When we left Rossville, Illinois, there was another place I wanted to see. I remembered that in the spring of 1871, Isaac, his friends John and Frederick, and this cousins Ezra and Henry, had borrowed a buggy to take a Sunday drive north of Rossville to the farm of a man named Hoopes. It was a time of rapid expansion of rail lines, and promoters would arrive with promises of new rail lines to serve rural communities and small towns, predicting that at every point where two rail lines intersected, a prosperous town was certain to grow. One such crossing was planned on Hoopes Farm, and the young men wanted to see if any evidence of actual construction to back up all the promises could be seen.
Having found the town of Rossville in the atlas, I also noticed a town with the name of Hoopeston, and although Isaac had called the prospective railroad town "Hoopstown" and had expressed his doubts that the promoters' predictions would occur, the location in the atlas and the farm described in Isaac's Journal seemed about the same. I wanted to see the countryside along the route the five men took to reach Hoopes Farm, which Isaac had described: "Some considerable tracts of prairie land lying open yet...noticed few wild geese and ducks on west side of road on few ponds...Passed by old Hoop's [sic] residence--on a very beautiful mount, commanding the landscape on every side, presenting beautiful prairie views." Our drive north of Rossville, nearly a century and a half later, passed through interesting country, but my imagination could not impose on the landscape the open prairie Isaac had described in his journal.
The five young men continued on their journey, and Isaac wrote: "...reaching the famous prairie site where the great future Hoopstown is to rear its wealths. ...Hearing so much about Hoopstown and R.R. crossing from the lips of Rail Road Maniacs, one gets to feel as I did--craving to gaze personally on the covetous spot then make up mind accordingly." Despite his skepticism, Isaac admitted in his journal: "What musing and dreaming takes possession of any one, contemplating the scene and project. Could we easily raise the means? Could we possibly buy these covetous acres at reasonable prices? Could we get all the Western R.R. to intersect this charming spot? ...But sighing Ah! It is all desert prairie yet. Not a habitation within three miles!"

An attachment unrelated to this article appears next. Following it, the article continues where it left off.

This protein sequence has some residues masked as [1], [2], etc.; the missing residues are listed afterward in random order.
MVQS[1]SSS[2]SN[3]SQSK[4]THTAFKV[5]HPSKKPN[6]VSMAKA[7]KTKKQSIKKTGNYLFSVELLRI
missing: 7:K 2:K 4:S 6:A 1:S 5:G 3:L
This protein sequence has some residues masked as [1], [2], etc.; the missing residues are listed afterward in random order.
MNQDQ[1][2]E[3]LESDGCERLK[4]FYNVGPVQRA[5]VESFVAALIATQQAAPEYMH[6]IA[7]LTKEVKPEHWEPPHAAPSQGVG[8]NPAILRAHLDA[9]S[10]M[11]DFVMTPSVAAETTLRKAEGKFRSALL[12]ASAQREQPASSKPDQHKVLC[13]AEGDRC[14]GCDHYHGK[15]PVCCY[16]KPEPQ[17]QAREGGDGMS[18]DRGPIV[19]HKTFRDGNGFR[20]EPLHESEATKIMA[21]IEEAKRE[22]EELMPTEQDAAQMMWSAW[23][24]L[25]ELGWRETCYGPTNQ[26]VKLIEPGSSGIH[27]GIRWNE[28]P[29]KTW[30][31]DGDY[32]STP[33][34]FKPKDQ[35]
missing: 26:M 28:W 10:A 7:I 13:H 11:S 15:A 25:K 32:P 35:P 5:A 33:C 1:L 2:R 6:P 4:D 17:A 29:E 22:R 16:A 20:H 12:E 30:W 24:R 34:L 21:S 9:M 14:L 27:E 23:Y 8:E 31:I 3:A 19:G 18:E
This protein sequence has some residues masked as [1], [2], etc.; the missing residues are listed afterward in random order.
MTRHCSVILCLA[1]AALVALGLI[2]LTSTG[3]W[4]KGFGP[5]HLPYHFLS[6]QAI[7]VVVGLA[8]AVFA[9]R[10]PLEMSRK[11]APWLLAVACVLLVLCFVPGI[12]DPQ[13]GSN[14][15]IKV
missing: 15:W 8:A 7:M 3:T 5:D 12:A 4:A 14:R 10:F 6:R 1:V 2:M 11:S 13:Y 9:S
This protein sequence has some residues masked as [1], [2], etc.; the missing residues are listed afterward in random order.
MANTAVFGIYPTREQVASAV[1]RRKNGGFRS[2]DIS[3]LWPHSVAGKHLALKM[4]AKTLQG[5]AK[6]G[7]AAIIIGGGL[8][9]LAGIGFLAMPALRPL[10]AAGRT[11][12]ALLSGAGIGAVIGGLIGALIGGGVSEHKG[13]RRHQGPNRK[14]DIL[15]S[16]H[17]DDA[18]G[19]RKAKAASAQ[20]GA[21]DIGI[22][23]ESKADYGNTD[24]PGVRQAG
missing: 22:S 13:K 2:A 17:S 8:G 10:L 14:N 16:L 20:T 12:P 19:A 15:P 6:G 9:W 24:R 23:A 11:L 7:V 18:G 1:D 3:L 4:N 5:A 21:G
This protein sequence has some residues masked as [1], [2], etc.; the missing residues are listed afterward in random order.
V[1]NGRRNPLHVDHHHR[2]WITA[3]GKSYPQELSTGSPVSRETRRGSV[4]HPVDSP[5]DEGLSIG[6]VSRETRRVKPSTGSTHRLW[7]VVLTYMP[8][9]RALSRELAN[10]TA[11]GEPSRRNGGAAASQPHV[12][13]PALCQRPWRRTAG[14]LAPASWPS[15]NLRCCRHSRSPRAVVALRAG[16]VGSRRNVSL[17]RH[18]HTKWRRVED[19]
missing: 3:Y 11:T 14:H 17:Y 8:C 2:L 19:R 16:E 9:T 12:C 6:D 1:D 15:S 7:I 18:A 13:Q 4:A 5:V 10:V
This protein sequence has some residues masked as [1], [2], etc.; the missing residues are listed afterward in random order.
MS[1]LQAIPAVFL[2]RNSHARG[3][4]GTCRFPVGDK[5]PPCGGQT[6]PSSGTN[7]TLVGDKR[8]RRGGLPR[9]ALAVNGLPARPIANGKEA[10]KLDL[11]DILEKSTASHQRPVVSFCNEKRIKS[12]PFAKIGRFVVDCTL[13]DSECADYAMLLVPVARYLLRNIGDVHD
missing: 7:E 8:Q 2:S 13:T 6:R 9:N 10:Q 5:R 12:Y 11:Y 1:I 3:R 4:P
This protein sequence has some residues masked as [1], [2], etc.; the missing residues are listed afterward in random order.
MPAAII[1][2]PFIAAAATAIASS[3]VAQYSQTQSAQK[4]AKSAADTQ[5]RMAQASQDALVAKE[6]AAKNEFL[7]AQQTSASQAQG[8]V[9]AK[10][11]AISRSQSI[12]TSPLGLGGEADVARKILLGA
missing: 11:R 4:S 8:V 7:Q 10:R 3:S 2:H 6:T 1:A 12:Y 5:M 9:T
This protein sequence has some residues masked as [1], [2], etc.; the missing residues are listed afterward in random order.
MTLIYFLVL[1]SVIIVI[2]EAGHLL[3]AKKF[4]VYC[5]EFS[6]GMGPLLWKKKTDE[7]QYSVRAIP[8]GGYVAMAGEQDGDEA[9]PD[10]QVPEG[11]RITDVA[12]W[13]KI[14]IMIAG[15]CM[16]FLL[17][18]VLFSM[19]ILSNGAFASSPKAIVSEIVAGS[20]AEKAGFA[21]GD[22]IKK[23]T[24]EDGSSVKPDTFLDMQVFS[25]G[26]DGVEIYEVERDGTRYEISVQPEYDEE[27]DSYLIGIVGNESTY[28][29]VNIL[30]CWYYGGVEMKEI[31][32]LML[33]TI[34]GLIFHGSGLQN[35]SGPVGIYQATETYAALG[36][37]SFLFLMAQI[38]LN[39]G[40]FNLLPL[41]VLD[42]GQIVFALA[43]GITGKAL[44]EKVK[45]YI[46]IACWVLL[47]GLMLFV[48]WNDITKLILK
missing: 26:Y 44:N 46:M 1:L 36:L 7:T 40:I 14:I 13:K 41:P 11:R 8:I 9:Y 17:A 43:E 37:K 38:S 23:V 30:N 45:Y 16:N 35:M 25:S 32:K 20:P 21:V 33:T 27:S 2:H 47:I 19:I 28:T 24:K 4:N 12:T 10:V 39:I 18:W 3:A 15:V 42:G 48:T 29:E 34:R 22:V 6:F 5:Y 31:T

As Isaac had stood on the spot where Hoopstown was predicted to bloom, he had imagined the potential an investor might gain if the town were to succeed: "...what a wealth and prospect would we enjoy." Instead, he dismissed the prospects for the future of the town on Hoopes Farm and returned to Rossville to form a milling partnership with his cousin Henry Werner and Mr. Ross, which lasted only a few years before Isaac moved on to stake his claim in Kansas. As Robert Frost wrote of roads not taken: "...I stood and looked down one as far as I could to where it bent in the under growth; then took the other...And that has made all the difference."